Semi-Transparent Photovoltaic Technology Integration in Smart Buildings

MUSAMEH, Haytham Osama (2023). Semi-Transparent Photovoltaic Technology Integration in Smart Buildings. Doctoral, Sheffield Hallam University.

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Research conducted over the years has established that the building industry is responsible for a significant portion of the world's energy consumption, accounting for about 30% of the total electricity used. Most of this power usage is directed towards regulating the temperature of buildings, with the primary cause being the glazing systems employed in construction. The main aim of this undertaking is to carry out a thorough analysis of the Cadmium Telluride (CdTe) Solar Cells Semi-Transparent Photovoltaic (STPV) glazing systems. This research implemented experimental testing procedures and numerical models to evaluate the system's optical, thermal, and electrical performance to accomplish this. To perform this analysis, small samples of commercially available thin-film modules that contain CdTe solar cells were utilised for indoor testing. The primary objective of this testing is to quantify the relevant optical, thermal, and electrical parameters that affect the system's performance. This work includes a thorough literature review, which investigates the work that has been done by other researchers and is divided into two main sections. The first section covers the research done on silicon-based solar cells STPV glazing systems. The second section covers the research that has been done on STPV glazing systems with integrated CdTe solar cells. The literature review chapter was followed by a characteristics process that quantifies the optical, thermal, and electrical attributes. This approach was based on a set of experimental tests, these experiments were developed to be carried out in a controlled lab setting and implemented on six different CdTe STPV glazing samples, as well as two clear double-glazing samples and a clear single-glazing sample. To carry out these tests, a scaled-down testbed was built based on Guarded Hot Box and Mobile Window Thermal Test, in addition to the utilising of a heat flux sensor and thermostats that measure the temperatures on both sides of the glazing surfaces, this kit was used to calculate the Heat Transfer Coefficient (U-value). As for the Solar Heat Gain Coefficient (SHGC) and optical characteristics a spectrometer was used. A solar simulator was developed, to carry out the electrical characterisation tests. To achieve constant solar irradiance (1000 W/m2) while maintaining a similar movement, the developed solar simulator was split into two components. First, the sun simulator, which is the stationary part, consists of nine halogen lamps bolted into a frame and the illuminations of these lamps are controlled by a transformer. The second part is the movement simulator, which is a flat plate that moves in two axes. The movement is powered by two DC motors, an Electrical linear actuator that moves vertically, helped by a spherical ball joint installed below the flat plate, and a Geared DC motor which operates in an angular manner. A control unit operated by the data logger has been installed. This unit contains two DC-Motor Drivers with an internal DC power supply and multiple potentiometers to control the speed of both motors in case the unit is operated manually. These outcomes were later used in building the required simulation profiles to evaluate the overall energy consumption of the buildings when utilising semi-transparent photovoltaic glazing systems. The overall energy assessment will be conducted in two stages, the first stage was conducted through a numerical model developed by the EnergyPlus software tool embedded within Designbuilder software. In the second stage, a load flow analysis on a grid level was carried out employing PowerFactory (DIgSILENT) software. The evaluation process has indicated that utilising Argon filled double-glazing system would be the most efficient glazing system from the overall energy consumption point of view. As the Argon-filled double-glazing system has an overall energy consumption of 6477.34 kW, 6590.8 kW, and 8521.04 kW when covering 30%, 60%, and 100% of the wall area respectively. This result is caused by the fact that the heating load is the dominant load in the location of the simulation.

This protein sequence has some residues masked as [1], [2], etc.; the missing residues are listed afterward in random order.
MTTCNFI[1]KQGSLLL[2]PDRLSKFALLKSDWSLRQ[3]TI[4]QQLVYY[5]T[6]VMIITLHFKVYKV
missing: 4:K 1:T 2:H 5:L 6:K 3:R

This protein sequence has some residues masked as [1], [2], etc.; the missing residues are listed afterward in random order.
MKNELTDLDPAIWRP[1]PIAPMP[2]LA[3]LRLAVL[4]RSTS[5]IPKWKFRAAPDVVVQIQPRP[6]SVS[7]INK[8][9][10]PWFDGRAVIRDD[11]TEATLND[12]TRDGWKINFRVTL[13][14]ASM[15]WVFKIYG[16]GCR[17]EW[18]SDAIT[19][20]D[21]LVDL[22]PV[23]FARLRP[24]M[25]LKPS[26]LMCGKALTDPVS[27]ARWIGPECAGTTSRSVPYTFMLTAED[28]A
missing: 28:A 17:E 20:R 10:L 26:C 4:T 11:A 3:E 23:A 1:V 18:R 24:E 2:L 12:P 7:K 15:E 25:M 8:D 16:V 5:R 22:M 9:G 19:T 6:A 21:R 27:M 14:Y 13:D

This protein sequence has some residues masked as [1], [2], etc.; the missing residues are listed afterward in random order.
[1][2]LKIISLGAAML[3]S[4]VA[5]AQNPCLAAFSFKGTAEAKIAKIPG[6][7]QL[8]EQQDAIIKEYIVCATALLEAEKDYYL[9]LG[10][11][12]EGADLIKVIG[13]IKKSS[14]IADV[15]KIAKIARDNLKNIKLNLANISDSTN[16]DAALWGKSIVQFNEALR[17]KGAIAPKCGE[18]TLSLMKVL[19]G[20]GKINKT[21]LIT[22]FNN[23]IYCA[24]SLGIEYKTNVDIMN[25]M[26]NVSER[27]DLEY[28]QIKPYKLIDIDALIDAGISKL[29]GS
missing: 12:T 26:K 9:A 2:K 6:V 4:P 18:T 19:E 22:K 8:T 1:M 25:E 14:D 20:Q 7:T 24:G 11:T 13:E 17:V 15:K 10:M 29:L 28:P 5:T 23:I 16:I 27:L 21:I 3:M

Item Type: Thesis (Doctoral)
Thesis advisor - Issa, Walid [0000-0001-9450-5197] (Affiliation: Sheffield Hallam University)
Thesis advisor - Al-Naemi, Faris (Affiliation: Sheffield Hallam University)
Additional Information: Director of studies: Dr. Walid Issa and Dr. Faris Al-Neami
Identification Number:
Depositing User: Colin Knott
Date Deposited: 12 Jun 2024 15:20
Last Modified: 13 Jun 2024 02:02

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